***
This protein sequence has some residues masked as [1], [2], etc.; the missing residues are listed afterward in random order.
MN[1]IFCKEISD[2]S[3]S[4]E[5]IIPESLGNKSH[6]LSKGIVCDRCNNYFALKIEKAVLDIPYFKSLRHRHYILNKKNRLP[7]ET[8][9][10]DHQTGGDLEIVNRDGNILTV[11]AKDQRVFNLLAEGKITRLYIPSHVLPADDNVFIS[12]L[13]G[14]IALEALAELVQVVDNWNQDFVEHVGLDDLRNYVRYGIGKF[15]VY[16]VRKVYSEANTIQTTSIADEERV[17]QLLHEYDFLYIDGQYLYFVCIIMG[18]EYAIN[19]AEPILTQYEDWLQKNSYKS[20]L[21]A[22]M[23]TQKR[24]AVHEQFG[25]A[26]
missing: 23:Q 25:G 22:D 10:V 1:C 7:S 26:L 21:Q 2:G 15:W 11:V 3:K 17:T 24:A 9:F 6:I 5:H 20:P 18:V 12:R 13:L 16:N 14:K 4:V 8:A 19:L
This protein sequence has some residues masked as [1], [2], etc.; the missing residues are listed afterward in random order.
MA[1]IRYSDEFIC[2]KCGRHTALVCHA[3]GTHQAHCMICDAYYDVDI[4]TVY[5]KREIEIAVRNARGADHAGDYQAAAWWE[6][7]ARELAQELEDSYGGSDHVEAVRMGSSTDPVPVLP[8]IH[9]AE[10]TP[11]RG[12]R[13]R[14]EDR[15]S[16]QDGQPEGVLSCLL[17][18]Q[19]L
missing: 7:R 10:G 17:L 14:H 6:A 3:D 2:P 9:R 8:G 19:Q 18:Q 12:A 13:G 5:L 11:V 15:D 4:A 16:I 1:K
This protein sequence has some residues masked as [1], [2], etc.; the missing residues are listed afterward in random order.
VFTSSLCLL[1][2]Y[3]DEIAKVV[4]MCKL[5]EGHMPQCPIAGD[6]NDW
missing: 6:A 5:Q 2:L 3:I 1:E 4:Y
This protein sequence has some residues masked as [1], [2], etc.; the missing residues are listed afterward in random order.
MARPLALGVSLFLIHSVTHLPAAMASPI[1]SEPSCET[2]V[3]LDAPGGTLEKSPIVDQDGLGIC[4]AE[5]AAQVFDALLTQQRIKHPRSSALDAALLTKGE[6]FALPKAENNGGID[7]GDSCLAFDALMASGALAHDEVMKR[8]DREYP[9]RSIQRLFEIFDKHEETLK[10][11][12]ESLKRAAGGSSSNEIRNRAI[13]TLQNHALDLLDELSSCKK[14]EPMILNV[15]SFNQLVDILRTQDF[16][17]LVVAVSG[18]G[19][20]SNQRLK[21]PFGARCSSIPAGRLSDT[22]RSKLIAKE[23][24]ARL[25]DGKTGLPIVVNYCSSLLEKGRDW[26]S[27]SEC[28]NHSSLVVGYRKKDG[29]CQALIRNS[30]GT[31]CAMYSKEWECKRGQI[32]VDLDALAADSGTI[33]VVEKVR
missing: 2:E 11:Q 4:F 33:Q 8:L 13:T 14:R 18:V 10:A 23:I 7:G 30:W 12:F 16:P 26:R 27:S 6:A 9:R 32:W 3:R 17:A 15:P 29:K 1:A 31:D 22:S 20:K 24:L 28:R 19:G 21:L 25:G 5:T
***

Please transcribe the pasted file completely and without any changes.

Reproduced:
This protein sequence has some residues masked as [1], [2], etc.; the missing residues are listed afterward in random order.
MN[1]IFCKEISD[2]S[3]S[4]E[5]IIPESLGNKSH[6]LSKGIVCDRCNNYFALKIEKAVLDIPYFKSLRHRHYILNKKNRLP[7]ET[8][9][10]DHQTGGDLEIVNRDGNILTV[11]AKDQRVFNLLAEGKITRLYIPSHVLPADDNVFIS[12]L[13]G[14]IALEALAELVQVVDNWNQDFVEHVGLDDLRNYVRYGIGKF[15]VY[16]VRKVYSEANTIQTTSIADEERV[17]QLLHEYDFLYIDGQYLYFVCIIMG[18]EYAIN[19]AEPILTQYEDWLQKNSYKS[20]L[21]A[22]M[23]TQKR[24]AVHEQFG[25]A[26]
missing: 23:Q 25:G 22:D 10:V 1:C 7:S 26:L 21:Q 2:G 15:W 11:V 3:K 17:T 24:A 9:F 6:I 5:H 20:P 18:V 12:R 13:L 16:N 14:K 4:V 8:A 19:L
This protein sequence has some residues masked as [1], [2], etc.; the missing residues are listed afterward in random order.
MA[1]IRYSDEFIC[2]KCGRHTALVCHA[3]GTHQAHCMICDAYYDVDI[4]TVY[5]KREIEIAVRNARGADHAGDYQAAAWWE[6][7]ARELAQELEDSYGGSDHVEAVRMGSSTDPVPVLP[8]IH[9]AE[10]TP[11]RG[12]R[13]R[14]EDR[15]S[16]QDGQPEGVLSCLL[17][18]Q[19]L
missing: 7:R 10:G 17:L 14:H 6:A 3:D 2:P 9:R 8:G 19:Q 18:Q 12:A 13:G 5:L 11:V 15:D 4:A 16:I 1:K
This protein sequence has some residues masked as [1], [2], etc.; the missing residues are listed afterward in random order.
VFTSSLCLL[1][2]Y[3]DEIAKVV[4]MCKL[5]EGHMPQCPIAGD[6]NDW
missing: 6:A 5:Q 2:L 3:I 1:E 4:Y
This protein sequence has some residues masked as [1], [2], etc.; the missing residues are listed afterward in random order.
MARPLALGVSLFLIHSVTHLPAAMASPI[1]SEPSCET[2]V[3]LDAPGGTLEKSPIVDQDGLGIC[4]AE[5]AAQVFDALLTQQRIKHPRSSALDAALLTKGE[6]FALPKAENNGGID[7]GDSCLAFDALMASGALAHDEVMKR[8]DREYP[9]RSIQRLFEIFDKHEETLK[10][11][12]ESLKRAAGGSSSNEIRNRAI[13]TLQNHALDLLDELSSCKK[14]EPMILNV[15]SFNQLVDILRTQDF[16][17]LVVAVSG[18]G[19][20]SNQRLK[21]PFGARCSSIPAGRLSDT[22]RSKLIAKE[23][24]ARL[25]DGKTGLPIVVNYCSSLLEKGRDW[26]S[27]SEC[28]NHSSLVVGYRKKDG[29]CQALIRNS[30]GT[31]CAMYSKEWECKRGQI[32]VDLDALAADSGTI[33]VVEKVR
missing: 2:E 11:Q 4:F 33:Q 8:L 13:T 14:R 18:V 10:A 23:I 7:G 30:W 12:F 16:P 26:R 27:S 6:A 9:R 32:W 3:R 17:A 15:P 29:K 1:A 31:D 22:S 20:K 24:L 28:R 19:G 21:L 25:G 5:T